This is a partnership that the De Beers Group of Companies carries splendidly and with consistent engagement, an ever-closer collaboration that funds six full operations of 12 Field Bands at Blouberg, Kimberley, Kroonstad, Musina, Parys, and Viljoenskroon. It is accompanied with support by that company for our Johannesburg head office, professional De Beers Fund evaluations of our work on-the-ground, engagement with our management direction, the hosting of FBF guests at national events, and in communications support through De Beers’ corporate and public affairs unit.

That primary support is extended further, with funding for our inclusive Free State operations from the De Beers empowerment partner’s CSI trusts (Ponahalo De Beers), and in their parent company’s Anglo American Chairman’s Fund – the latter partnering the FBF in the six Field Bands at Kuruman, Thabazimbi, and Witbank. Along the way, these supporters, with the addition of Jonathan and Jennifer Oppenheimer’s family trust, have backed our work in Cullinan, Daniëlskuil, and Grahamstown. It is a remarkable journey of commitment, something that is so important for getting the most positive social returns, and for anchoring that for future generations.

Shying from any glory, Jennifer said in 2006 that the FBF deserved “most of the credit” for successes because of our “good work, unflagging efforts and indomitable spirit”. Yet much of what has been built comes off multiple partnerships that she heralded. Included are positive transformations of many young lives, included direct support over many years from Jonathan and Jennifer to provide air tickets for the FBF to annually send candidates to the intensive training in America’s outstanding Pioneer Drum & Bugle Corps. Our 2017 team left for Wisconsin this month.

Marking the Foundation’s 10th anniversary a decade ago, our then-chairman (now Johannesburg’s executive mayor), Herman Mashaba, publicly noted Jennifer’s critical role, but little could we know how it would endure and deepen.

In our 20th year, the FBF marks looks back on almost 50 000 members having passed through it, three-quarters of them for a minimum of three years each. Horizons of life’s opportunity have expanded beyond measure, in ways of inter-generational benefit.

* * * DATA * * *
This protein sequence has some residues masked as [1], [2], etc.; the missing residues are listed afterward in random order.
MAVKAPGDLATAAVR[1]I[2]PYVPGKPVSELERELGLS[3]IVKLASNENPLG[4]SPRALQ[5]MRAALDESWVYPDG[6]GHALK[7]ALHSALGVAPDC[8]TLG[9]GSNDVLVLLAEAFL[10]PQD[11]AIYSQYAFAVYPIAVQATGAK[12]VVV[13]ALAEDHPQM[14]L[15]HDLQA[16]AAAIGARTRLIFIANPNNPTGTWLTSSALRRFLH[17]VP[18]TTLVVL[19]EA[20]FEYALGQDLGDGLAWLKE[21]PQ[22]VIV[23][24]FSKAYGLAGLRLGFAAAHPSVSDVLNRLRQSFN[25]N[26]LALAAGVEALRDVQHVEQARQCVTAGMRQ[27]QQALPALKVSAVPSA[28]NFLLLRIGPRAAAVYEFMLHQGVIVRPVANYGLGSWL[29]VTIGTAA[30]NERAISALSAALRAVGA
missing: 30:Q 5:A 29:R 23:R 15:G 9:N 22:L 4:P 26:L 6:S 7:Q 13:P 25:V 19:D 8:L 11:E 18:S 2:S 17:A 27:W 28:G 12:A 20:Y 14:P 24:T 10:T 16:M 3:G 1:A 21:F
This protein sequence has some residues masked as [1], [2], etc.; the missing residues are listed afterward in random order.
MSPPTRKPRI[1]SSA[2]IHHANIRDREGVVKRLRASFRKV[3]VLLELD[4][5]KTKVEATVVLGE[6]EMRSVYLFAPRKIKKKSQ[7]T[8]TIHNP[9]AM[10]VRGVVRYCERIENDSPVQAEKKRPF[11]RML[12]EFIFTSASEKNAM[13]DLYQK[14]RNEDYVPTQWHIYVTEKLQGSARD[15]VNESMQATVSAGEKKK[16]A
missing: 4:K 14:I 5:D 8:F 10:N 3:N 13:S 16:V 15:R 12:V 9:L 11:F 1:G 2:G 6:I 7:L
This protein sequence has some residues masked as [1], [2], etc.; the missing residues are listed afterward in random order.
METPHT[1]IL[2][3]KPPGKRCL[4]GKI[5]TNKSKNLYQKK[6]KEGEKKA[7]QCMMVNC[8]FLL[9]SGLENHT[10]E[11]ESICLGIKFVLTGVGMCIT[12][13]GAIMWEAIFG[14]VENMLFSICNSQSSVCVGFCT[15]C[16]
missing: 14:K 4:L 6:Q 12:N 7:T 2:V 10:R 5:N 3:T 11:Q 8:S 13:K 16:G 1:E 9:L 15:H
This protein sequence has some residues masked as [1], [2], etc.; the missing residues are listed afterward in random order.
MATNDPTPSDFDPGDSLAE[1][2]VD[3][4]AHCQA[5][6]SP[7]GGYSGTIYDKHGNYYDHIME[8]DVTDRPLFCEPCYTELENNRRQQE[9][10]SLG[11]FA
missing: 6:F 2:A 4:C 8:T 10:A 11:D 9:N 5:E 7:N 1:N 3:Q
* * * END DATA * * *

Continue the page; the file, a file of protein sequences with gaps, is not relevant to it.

They, with the thousands of today’s FBF, and those to yet come, are a significant cohort of a confident, young South Africa. This is just some of a positive dynamic owing much to the vision of a very special lady.

May it always bring a measure of solace to Jonathan, to their children, and to the broader Oppenheimer and Ward families.

Rest in Peace, dear Jennifer.

–          Nicolette du Plessis; Chief Executive Officer, Field Band Foundation NPC

(The accompanying picture of Jennifer Oppenheimer is reproduced with acknowledgement to its painter, Frances Kendall.)

“Passion is everything, Skills can be taught. But what drives an individual is his will to succeed.” – Bongani Goliath

My first involvement in the programme started when I was only 11 years old. At the time I was just a young school boy from the township, highly passionate about bands and drum majorettes but only exposed to soccer and marimba groups. A friend of mine introduced me to the Field Band, where I started off and travelled the world as a drummer. I then became a tutor and advanced to the Soweto Band Coordinator in the year 2012. I became involved in the band as a drummer to pursue my passion in music and grew further to help the youth pursue their passion in music through the Field Band.

I was also fortunate enough to have toured with the band to Belgium, Amsterdam and Norway in 2008 and 2009. I toured both because of the Field Band national tour as well as pursuing my studies in music and leadership. Winning the national Field Band championships in 2011 and completing my Music Teaching Diploma were big highlights as well.

I am currently studying and Programme Managing  the Soweto Band. I also aim to continue to enrich the lives of the youth in my community through the skills I have acquired in the Field Band. I am also furthering my studies in Teaching Methodology, Music Technology, Music Theory and Music Business.